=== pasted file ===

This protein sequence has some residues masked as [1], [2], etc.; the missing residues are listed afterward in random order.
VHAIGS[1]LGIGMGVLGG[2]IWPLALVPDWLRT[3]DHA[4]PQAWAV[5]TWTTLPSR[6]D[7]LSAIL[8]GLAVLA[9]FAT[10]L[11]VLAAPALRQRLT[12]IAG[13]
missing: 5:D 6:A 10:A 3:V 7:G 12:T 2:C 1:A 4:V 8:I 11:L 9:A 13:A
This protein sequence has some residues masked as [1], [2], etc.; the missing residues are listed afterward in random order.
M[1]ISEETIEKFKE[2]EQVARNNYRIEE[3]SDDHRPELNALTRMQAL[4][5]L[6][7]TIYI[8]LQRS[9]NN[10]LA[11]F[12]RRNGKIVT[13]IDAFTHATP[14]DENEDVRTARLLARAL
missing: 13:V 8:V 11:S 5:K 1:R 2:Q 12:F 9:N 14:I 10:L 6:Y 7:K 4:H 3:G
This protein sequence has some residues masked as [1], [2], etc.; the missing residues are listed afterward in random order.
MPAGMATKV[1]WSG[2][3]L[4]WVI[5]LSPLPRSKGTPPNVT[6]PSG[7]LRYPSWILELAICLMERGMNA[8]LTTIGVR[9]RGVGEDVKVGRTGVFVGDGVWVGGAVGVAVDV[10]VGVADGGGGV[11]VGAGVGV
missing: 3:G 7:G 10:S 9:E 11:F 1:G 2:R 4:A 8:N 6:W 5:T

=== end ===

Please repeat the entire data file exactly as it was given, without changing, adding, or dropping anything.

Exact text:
This protein sequence has some residues masked as [1], [2], etc.; the missing residues are listed afterward in random order.
VHAIGS[1]LGIGMGVLGG[2]IWPLALVPDWLRT[3]DHA[4]PQAWAV[5]TWTTLPSR[6]D[7]LSAIL[8]GLAVLA[9]FAT[10]L[11]VLAAPALRQRLT[12]IAG[13]
missing: 5:D 6:A 10:A 3:V 7:G 12:T 2:C 1:A 4:V 8:I 11:L 9:A 13:A
This protein sequence has some residues masked as [1], [2], etc.; the missing residues are listed afterward in random order.
M[1]ISEETIEKFKE[2]EQVARNNYRIEE[3]SDDHRPELNALTRMQAL[4][5]L[6][7]TIYI[8]LQRS[9]NN[10]LA[11]F[12]RRNGKIVT[13]IDAFTHATP[14]DENEDVRTARLLARAL
missing: 13:V 8:V 11:S 5:K 1:R 2:Q 12:F 9:N 14:I 10:L 6:Y 7:K 4:H 3:G
This protein sequence has some residues masked as [1], [2], etc.; the missing residues are listed afterward in random order.
MPAGMATKV[1]WSG[2][3]L[4]WVI[5]LSPLPRSKGTPPNVT[6]PSG[7]LRYPSWILELAICLMERGMNA[8]LTTIGVR[9]RGVGEDVKVGRTGVFVGDGVWVGGAVGVAVDV[10]VGVADGGGGV[11]VGAGVGV
missing: 3:G 7:G 10:S 9:E 11:F 1:G 2:R 4:A 8:N 6:W 5:T